When is the resurrection? The resurrection happens at the same time as the rapture (1 Thessalonians 4:13–18). By application, then, the final generation is kept from the hour by rapture. That is our open door.

Just as the keys in chapter one unlocked death for Jesus so also the open door in chapter three guarantees resurrection for first-generation believers and rapture for last-generation believers.

I hope you noticed that the context itself has led us this far by forging strong links between verses. There's the link between 1:18 and 3:7 ("key" and "keys"), the link between 3:7 and 3:8 ("no man shutteth"), and the link between 3:8 and 3:10 ("kept my word"). So if being kept from the hour has nothing to do with the preceding context, if resurrection is not the open door, then which link will you break? Take your pick.



Did I say thread? No, it's a chain with strong links.

The context is so rich. How far does this chain continue? The context following backs up the conclusion derived from the context preceding. Verse 11 promises a crown. Where is the very next place we find crowns mentioned? Is that not a fulfillment of the promise in verse 11?

Verse 12 promises, "Him that overcometh will I make a pillar in the temple of my God." When and where do we find the temple later in this book? Not during the millennium. Not on earth. But the temple is a prominent part of the scenery in heaven during the tribulation. Does that tell you where the Philadelphian church will be during the tribulation? And by application, where will you and I be?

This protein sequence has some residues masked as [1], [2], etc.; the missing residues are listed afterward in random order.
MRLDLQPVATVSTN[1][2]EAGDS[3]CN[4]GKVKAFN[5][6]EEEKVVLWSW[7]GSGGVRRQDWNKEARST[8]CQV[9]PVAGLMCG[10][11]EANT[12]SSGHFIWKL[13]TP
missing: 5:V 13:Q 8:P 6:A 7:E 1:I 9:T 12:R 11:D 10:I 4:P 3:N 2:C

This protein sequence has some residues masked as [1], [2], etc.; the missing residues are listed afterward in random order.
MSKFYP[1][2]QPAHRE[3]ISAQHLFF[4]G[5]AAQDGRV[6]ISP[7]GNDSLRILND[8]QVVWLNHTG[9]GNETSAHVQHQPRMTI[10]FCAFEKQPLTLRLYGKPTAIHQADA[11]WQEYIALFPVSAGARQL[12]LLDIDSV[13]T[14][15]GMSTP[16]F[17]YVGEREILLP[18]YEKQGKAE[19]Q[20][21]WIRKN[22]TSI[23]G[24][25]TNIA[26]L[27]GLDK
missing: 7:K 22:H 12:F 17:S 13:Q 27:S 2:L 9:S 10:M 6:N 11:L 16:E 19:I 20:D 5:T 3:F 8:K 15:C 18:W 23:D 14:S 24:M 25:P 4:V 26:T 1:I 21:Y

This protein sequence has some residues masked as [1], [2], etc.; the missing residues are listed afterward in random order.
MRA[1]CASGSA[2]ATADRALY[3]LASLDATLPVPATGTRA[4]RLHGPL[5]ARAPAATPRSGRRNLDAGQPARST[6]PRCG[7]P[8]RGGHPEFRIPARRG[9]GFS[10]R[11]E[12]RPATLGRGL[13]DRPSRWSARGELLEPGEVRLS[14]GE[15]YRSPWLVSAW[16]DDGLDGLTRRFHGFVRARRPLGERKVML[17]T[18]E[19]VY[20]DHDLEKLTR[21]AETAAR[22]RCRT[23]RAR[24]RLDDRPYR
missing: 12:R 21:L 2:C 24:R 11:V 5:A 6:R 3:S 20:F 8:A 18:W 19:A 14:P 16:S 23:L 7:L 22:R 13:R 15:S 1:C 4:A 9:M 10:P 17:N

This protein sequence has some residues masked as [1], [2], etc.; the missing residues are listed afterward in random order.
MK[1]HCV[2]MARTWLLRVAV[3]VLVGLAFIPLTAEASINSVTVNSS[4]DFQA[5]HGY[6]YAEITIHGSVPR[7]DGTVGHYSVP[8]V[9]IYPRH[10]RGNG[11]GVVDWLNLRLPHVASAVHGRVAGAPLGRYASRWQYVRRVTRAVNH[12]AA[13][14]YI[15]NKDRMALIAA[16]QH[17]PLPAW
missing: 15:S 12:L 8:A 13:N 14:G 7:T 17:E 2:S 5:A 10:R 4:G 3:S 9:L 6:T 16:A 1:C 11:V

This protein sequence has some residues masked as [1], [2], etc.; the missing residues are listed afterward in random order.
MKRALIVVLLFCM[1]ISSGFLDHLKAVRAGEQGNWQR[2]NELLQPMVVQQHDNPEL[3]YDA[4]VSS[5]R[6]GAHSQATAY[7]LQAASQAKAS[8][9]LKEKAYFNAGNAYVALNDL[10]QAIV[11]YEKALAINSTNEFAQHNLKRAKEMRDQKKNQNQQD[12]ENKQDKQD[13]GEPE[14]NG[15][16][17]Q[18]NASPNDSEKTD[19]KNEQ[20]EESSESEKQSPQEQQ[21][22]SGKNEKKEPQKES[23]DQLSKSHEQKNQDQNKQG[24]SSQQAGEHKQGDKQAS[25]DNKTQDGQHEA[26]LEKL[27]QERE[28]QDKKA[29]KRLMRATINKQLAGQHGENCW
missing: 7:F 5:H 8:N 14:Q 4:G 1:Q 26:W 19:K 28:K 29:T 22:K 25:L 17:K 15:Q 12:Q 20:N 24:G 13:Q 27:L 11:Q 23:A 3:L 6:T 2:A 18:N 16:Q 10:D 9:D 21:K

Notice the parallel between 2:8–10 and 3:8–10. Both verse 8s refer to the same part of the vision in chapter one, the resurrected Christ. Both verse 9s refer to "them which say they are Jews, and are not, but are the synagogue of Satan." Both verse 10s refer to tribulation, one passage warning of a persecution of limited scope and the other passage promising exemption from a testing of worldwide scope. Though not in the same verse, both letters refer to a "crown." The first letter implies a resurrection by saying "He that overcometh shall not be hurt of the second death." Does the second letter also imply a resurrection?

The context surrounding verse 10 is so rich, do I have any need to remind you of pertinent points in verse 10 itself? Need I remind you that the word combination "keep from" is the strongest possible statement of prevention before the fact? (As opposed to "take out" or "came out" which happen after the fact, or "keep in" which is happens during the fact.) Need I remind you that "temptation" and "tribulation" elsewhere include persecution (Acts 20:19, 1 Peter 1:6, Revelation 1:9) and that the context of this verse also includes persecution? Need I remind you that saints during the tribulation are persecuted—they are killed, not kept? Need I remind you that the purpose of the "hour of testing" is "to test," such a test already passed by the church ("because you have kept the word of my patience")?

Verse 10 is plain language embedded in a book of symbolism. At the outset, John told us that this book is communicated by symbols (Revelation 1:1). Therefore, we expect to see meaning in symbols like "key" and "door."

Which reminds me, where is the next reference to an "open door"?